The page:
At 10:30, we hurried to the tube to get to the British Museum by 11. As we were arriving, Tenille had a concerned look on her face. She was not sure if the tour started in the museum or at a tube stop. Once in the museum, we could not find the tour group, so we opted for the audio highlight tour. The British Museum is perhaps unmatched in its collection of significant relics. Prominently displayed, was the Rosetta stone, which was a stone discovered in the 1820’s that had Egyptian text translated into 2 other languages. Until 1820, Egyptian hieroglyphics was a mystery to the modern world. This Rosetta stone allowed us to decipher Egyptian hieroglyphics, which caused a revolution in Egyptian studies. Suddenly thousands of scrolls that remained a mystery were being translated.

Also, we saw several mummies, a dehydrated man, a bunch of old vases, and parts of Greek buildings. It was curious that most of the prized collection were actually not British at all. For instance, there were large sections of the Parthenon (ancient Greece). The workmanship was incredible, especially for sculptures created several hundred years BC. It wasn’t until the 17th-18th century until we again saw sculptures with so much detail. You could see the strain of each muscle as these Greeks rode horses, fought off Centaurs, drew bows and arrows.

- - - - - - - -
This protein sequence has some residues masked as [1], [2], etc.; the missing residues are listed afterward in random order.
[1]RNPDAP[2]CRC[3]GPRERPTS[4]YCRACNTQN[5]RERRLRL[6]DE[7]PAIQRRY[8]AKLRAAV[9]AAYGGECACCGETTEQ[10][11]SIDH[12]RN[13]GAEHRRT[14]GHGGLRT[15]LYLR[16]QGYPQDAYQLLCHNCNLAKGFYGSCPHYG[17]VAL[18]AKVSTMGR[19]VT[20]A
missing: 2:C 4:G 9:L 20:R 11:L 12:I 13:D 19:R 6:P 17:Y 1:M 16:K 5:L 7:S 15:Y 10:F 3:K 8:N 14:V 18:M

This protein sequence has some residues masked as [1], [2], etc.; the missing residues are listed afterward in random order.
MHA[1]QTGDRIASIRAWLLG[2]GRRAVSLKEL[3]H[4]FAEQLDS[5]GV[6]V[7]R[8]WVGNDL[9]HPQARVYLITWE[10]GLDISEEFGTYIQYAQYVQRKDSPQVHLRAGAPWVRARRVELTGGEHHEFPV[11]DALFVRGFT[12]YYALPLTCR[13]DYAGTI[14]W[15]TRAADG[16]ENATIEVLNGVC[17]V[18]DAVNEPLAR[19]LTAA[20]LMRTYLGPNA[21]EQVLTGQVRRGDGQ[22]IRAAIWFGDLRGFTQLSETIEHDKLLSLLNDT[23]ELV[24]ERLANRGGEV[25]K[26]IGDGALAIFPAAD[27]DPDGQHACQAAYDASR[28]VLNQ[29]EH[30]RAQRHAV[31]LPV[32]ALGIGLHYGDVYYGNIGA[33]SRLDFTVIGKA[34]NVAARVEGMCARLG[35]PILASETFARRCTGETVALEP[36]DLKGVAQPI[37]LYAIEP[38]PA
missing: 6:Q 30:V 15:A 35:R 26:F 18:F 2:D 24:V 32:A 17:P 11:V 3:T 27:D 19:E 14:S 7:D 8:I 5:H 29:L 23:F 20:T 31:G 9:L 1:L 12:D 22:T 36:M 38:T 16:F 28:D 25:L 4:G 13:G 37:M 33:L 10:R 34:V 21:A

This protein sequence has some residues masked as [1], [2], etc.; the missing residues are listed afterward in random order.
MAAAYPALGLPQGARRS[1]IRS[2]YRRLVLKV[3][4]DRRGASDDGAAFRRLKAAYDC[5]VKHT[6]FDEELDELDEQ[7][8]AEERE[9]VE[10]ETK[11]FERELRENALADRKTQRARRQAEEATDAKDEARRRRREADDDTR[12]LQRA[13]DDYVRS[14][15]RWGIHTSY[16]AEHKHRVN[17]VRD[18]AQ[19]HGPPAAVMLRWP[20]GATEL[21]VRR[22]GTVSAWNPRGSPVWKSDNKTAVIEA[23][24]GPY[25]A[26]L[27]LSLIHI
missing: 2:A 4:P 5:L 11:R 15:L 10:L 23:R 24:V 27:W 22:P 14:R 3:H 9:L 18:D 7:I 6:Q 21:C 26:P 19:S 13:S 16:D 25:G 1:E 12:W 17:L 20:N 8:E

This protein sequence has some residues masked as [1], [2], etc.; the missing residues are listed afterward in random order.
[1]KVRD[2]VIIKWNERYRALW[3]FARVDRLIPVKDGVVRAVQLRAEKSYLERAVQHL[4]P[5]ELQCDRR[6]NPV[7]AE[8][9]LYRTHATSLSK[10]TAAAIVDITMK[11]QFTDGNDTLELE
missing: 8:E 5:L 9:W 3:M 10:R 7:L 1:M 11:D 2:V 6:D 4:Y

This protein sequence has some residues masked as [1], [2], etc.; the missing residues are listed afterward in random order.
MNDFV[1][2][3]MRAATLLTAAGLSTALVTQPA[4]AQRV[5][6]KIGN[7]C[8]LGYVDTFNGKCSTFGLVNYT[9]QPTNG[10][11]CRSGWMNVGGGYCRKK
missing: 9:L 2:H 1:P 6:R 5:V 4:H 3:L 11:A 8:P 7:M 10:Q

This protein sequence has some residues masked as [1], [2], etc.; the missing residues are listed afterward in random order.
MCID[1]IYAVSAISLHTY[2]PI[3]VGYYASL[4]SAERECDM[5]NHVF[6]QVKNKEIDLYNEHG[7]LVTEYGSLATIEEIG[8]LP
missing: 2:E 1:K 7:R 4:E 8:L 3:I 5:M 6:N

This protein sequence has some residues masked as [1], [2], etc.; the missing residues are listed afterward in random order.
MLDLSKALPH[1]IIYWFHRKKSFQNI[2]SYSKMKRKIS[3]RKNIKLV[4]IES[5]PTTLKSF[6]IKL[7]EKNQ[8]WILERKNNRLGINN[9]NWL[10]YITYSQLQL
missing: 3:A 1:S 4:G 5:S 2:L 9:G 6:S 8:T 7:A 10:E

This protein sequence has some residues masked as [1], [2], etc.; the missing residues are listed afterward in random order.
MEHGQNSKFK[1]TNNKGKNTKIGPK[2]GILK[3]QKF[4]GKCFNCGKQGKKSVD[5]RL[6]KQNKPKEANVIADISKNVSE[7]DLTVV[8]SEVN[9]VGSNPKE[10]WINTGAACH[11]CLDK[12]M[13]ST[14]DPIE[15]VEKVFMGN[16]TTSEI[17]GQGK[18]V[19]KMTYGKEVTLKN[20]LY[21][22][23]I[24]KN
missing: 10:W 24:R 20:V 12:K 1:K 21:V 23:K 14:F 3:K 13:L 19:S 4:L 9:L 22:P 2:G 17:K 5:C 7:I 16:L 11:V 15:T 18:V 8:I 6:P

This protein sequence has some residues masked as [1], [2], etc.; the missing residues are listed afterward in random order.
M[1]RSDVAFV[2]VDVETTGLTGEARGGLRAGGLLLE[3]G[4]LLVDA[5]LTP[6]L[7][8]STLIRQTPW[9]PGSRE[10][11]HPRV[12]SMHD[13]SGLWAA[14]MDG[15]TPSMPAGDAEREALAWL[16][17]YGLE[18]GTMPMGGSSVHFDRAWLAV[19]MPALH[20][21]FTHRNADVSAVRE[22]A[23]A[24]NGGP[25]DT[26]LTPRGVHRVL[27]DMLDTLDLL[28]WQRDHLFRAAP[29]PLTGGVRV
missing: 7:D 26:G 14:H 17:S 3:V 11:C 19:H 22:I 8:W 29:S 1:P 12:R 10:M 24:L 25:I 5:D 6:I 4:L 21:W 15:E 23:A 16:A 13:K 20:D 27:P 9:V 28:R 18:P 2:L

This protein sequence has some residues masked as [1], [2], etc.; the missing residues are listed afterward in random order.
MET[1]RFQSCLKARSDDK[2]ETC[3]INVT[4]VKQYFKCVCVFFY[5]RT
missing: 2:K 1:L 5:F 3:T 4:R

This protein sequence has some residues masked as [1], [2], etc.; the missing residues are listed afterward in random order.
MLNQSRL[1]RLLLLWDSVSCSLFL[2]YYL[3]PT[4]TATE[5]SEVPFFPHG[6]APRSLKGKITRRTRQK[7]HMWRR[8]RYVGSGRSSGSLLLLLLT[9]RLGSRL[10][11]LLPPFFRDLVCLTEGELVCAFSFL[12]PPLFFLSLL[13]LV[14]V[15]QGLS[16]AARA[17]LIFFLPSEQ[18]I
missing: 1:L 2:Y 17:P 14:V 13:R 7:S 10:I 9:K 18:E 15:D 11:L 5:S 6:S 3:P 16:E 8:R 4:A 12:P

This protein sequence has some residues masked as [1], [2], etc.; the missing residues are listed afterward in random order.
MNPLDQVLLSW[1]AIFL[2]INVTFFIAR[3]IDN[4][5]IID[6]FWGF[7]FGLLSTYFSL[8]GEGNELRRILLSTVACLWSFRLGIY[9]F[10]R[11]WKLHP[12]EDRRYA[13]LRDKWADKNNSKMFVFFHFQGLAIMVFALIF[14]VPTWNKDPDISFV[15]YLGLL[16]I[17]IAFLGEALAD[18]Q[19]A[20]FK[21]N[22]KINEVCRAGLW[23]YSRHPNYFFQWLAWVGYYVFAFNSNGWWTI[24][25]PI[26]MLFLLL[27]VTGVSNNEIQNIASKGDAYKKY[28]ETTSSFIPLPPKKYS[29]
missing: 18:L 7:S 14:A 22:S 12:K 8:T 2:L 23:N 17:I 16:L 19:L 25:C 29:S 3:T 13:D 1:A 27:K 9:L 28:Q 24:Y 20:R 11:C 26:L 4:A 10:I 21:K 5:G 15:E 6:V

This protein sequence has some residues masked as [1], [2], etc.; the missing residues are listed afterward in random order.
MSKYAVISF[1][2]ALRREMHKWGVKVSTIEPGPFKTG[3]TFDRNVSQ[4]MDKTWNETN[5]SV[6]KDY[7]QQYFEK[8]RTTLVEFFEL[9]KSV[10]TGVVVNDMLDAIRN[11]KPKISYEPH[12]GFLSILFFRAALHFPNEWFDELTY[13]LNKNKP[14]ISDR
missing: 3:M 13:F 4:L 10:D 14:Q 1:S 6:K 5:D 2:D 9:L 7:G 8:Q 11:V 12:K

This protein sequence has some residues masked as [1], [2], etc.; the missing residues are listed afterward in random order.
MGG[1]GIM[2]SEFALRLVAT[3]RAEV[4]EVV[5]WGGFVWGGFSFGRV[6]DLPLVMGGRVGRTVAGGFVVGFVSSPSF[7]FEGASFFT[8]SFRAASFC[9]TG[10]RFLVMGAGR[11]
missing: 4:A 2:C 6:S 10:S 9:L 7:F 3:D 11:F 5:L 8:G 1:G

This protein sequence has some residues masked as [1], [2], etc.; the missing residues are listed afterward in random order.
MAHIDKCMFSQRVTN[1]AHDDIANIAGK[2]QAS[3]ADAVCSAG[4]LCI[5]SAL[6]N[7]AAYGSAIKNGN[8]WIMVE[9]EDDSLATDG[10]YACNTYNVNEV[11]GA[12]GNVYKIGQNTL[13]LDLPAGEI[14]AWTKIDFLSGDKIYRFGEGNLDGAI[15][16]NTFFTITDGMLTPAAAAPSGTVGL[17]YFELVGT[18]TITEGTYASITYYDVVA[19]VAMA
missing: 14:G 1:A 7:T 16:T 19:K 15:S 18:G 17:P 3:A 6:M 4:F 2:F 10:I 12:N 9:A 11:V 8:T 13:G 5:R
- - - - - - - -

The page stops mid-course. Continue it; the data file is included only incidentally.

This made me wonder – don’t the Greeks want this back? The British basically went all around the world taking these enormous relics to store them in their British collection. I’m not sure how I’d feel if I one day saw the Lincoln memorial inside the British Museum. I would probably want it back. Worst case, I’d settle for leasing it to them. Maybe we can take Stonehenge and set it up at the Seattle Art Museum.